Recently I had lunch with a friend of mine who is an excellent web developer.
Our conversation turned to marketing and adding a “call to action” on websites.
For those of you who don’t know, a “call to action” is where you ask (call) the visitor to do something (action).
He said to me, “I’m not sure my clients really need a call to action?”
“What do you mean?” I asked.
“Well, I figure if someone wants the service they’ll just call.”
But we know that often that’s not really the case.
In sales, they talk about the “close” where you actually ask for the sale. It’s the final decision point for the customer. You have to ask if you want the prospect to buy.
It doesn’t need to be high pressure. And it doesn’t need to be sleazy.
But there is no harm in asking for the sale.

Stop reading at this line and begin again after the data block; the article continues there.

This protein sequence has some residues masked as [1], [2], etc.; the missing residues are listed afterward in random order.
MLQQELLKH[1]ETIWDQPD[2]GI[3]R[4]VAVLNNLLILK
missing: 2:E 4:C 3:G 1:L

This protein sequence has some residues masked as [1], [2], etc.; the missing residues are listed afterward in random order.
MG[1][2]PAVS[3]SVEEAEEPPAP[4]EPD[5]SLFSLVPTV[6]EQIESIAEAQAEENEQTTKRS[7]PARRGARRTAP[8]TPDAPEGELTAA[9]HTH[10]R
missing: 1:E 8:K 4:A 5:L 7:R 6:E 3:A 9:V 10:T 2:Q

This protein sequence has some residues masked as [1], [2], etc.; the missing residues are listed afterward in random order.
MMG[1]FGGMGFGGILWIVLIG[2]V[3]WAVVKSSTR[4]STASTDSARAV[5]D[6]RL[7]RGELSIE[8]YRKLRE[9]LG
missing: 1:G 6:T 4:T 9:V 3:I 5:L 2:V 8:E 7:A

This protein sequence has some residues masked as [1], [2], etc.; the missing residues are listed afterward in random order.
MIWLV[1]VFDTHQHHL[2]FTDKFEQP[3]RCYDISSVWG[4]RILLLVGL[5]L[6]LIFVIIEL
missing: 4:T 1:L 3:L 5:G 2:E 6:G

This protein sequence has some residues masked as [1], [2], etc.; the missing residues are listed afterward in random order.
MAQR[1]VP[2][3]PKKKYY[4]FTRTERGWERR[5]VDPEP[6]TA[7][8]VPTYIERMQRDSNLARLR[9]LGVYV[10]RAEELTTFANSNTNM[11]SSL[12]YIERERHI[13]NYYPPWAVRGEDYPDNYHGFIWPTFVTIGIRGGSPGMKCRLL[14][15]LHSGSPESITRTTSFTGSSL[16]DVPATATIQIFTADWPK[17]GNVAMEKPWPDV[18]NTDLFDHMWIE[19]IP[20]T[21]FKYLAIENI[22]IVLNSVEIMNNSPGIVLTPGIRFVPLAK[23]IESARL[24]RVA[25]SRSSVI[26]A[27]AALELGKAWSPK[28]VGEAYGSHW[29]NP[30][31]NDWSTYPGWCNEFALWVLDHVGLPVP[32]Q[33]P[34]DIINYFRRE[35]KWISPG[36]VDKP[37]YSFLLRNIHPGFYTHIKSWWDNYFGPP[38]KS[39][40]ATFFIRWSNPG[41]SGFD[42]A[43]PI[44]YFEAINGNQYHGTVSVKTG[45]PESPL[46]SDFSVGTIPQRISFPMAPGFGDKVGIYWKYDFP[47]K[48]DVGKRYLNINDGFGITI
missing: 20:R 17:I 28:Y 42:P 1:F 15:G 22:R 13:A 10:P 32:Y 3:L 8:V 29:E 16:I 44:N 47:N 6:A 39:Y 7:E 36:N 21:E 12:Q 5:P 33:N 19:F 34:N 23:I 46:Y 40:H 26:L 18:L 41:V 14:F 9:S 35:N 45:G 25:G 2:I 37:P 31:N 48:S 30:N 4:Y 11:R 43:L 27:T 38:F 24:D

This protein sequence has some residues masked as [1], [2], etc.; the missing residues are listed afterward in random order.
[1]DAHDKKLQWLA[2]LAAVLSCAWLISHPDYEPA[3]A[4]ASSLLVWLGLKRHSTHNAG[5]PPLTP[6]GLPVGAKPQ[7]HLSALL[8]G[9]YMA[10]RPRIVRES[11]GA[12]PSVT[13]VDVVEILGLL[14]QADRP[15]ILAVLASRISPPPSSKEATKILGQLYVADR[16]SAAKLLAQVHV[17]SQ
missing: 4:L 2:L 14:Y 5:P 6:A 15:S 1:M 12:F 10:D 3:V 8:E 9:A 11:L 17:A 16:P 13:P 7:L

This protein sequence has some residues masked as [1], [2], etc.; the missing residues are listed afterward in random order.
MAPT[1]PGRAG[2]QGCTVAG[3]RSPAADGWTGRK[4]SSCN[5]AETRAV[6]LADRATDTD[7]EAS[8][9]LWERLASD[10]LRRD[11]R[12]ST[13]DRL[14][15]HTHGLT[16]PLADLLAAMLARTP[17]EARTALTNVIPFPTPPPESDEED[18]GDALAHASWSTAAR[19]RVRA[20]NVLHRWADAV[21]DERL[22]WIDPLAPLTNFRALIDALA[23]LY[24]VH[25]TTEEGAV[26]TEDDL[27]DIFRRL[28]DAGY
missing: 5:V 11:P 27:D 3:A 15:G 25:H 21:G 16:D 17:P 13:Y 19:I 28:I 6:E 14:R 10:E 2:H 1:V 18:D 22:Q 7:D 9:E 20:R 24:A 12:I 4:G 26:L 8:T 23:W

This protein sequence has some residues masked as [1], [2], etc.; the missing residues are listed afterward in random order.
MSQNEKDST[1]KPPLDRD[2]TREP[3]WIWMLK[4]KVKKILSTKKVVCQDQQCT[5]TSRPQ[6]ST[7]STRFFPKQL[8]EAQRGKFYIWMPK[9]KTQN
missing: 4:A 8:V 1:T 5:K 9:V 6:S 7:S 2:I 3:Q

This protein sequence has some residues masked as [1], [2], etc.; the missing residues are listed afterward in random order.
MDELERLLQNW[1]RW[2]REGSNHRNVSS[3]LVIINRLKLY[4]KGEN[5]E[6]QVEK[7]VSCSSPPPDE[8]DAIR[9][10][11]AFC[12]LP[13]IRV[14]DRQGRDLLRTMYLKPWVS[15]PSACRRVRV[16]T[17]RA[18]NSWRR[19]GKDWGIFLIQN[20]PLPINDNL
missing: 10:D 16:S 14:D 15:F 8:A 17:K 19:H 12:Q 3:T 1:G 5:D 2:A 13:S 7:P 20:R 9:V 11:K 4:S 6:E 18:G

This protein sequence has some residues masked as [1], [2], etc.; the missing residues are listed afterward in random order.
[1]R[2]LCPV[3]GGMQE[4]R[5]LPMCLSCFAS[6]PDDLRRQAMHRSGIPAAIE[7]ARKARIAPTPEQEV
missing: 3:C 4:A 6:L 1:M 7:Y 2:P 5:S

This is the same on your website.
Your visitors are on the site for a reason. There’s a good chance they are interested in your product or service.
But so many people are afraid to ask for the sale.
So add a phone number. Make an offer. Add a button.
Ask for the sale.
“But Tyler, we’re a non-profit! We don’t want anything.”
You don’t want donations? Volunteers? People to use your services? Apply for your grant?
Of course you want something. Otherwise you wouldn’t have spent the money to build the website in the first place.
I’ll go so far as to say this: If you don’t have a clear call to action on your website, you don’t have a very good website.
So unless you’re trying to be Wikipedia, get a call to action.